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Old 01-11-2019, 03:56 PM #4
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Default Re: Why does EMDR therapy not affect me?

thank you for the replies, some good info for sure
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Old 01-12-2019, 12:40 PM #5
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Default Re: Why does EMDR therapy not affect me?

I always felt the whole thing was a bit goofy, but many people find it helpful. Maybe we are too closed off in our emotions or something. But there's also the fact that EMDR is really popular right now, and thus people get referred to it a lot, even when it might not be appropriate for their case. There's also the fact that no treatment works for everyone. EMDR is not the end all be all.
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Old 01-12-2019, 05:16 PM #6
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Default Re: Why does EMDR therapy not affect me?

It doesnt seem to have effected me much either but my T said I am not supposed to feel anything. All the work is done in the brain.
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Old 01-12-2019, 06:12 PM #7
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Default Re: Why does EMDR therapy not affect me?

I have a very low ACE score, but EMDR is really helping me out with some little T traumas. It's so individual.

For me, EMDR is a real process. When I'm asked what I feel, I generally say I don't know. Then my therapist will back it up a bit and ask if I feel anything in my body. She says sometimes feelings that we've hidden are still stuck in our body. Some times, I still feel nothing. Other times, it's something super small like shortness of breath. As we continue, this often brings up more body sensations and sometimes even an emotion that I can name.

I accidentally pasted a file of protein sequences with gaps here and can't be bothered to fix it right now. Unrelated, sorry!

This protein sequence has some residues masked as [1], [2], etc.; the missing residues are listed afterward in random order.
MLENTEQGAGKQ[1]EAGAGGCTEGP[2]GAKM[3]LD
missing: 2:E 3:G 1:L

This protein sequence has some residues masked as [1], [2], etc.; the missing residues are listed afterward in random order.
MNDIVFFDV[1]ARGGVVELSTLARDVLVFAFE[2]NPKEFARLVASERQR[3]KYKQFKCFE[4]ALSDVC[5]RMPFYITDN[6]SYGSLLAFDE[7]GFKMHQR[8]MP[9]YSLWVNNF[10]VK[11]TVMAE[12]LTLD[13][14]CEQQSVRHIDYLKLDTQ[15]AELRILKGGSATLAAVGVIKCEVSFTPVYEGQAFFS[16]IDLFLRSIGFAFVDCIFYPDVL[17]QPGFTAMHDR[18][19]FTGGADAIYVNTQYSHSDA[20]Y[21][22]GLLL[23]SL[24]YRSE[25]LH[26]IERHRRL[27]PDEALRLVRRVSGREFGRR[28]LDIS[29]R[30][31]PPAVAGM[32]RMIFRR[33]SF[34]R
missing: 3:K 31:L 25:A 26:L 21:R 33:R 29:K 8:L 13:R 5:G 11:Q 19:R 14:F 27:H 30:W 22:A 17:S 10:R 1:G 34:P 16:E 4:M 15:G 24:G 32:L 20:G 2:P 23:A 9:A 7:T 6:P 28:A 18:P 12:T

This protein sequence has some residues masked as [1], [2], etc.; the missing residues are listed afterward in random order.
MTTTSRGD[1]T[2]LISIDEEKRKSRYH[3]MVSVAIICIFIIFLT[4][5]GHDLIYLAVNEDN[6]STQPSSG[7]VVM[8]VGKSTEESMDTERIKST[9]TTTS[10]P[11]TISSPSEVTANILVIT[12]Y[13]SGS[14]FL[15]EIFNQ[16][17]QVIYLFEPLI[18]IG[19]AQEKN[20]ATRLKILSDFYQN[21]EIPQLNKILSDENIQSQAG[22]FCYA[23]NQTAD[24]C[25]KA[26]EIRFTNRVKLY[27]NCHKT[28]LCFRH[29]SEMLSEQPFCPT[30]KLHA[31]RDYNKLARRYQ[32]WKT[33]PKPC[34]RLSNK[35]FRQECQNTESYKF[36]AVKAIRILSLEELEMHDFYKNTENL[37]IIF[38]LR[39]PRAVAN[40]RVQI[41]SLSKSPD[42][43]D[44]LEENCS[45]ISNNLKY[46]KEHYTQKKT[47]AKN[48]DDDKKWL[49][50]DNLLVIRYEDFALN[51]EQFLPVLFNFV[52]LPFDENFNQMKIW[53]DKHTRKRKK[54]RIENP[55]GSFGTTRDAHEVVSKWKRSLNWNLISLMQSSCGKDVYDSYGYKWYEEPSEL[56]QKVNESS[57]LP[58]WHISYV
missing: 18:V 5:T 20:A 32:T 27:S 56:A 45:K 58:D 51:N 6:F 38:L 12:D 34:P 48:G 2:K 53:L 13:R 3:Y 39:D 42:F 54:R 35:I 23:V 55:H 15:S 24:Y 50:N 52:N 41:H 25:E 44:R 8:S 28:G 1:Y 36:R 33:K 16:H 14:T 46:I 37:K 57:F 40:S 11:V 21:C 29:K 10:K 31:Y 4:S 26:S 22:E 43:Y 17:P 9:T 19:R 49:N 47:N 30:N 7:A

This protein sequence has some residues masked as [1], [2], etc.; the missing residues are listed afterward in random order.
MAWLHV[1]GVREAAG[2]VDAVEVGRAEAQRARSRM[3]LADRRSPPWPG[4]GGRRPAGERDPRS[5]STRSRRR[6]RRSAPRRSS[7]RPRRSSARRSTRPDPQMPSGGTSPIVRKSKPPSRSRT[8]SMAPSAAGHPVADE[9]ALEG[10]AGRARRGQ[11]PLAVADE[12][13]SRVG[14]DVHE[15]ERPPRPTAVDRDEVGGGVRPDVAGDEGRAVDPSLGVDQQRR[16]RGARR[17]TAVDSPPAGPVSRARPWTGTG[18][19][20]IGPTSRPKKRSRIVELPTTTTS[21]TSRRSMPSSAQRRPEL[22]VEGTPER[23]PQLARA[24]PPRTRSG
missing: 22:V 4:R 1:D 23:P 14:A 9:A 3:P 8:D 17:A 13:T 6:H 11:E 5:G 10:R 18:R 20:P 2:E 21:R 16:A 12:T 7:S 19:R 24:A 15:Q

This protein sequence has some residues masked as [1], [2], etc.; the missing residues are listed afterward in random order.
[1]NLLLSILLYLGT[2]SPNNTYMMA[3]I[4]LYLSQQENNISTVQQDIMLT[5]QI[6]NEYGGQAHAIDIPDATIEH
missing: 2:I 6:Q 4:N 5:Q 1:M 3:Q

There's no right or wrong way to "do" EMDR. But for me, I needed to fully trust and feel like I could open up and be vulnerable with my therapist before this process could even start. That took me 2+ years.

Good luck!
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Old 01-12-2019, 08:15 PM #8
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Default Re: Why does EMDR therapy not affect me?

I have a very high ACE score and have been working with my EMDR therapist for over over a year. We haven't even started trying to process traumatic material yet!

Even now my T still talks about "later, when we start to process trauma, we can work with some of the things that we talked about today."
In my therapy process there seems to be a LOT of preparation for EMDR trauma processing. For the last six months we have been using EMDR for grounding skills an orienting to the present, but that is about it. To me it seems quite odd for your T to expect you to jump right into the deep end on your first try of EMDR. She may have a specific objective or goal in mind though. Can you ask?
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Old 01-13-2019, 09:11 PM #9
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Default Re: Why does EMDR therapy not affect me?

Quote:
Originally Posted by Dnester View Post
It doesnt seem to have effected me much either but my T said I am not supposed to feel anything. All the work is done in the brain.
This is bizarre to me. Where exactly does she think feelings originate from?
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Old 01-13-2019, 09:39 PM #10
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Default Re: Why does EMDR therapy not affect me?

Quote:
Originally Posted by susannahsays View Post
This is bizarre to me. Where exactly does she think feelings originate from?
Lol Idk. Im with you.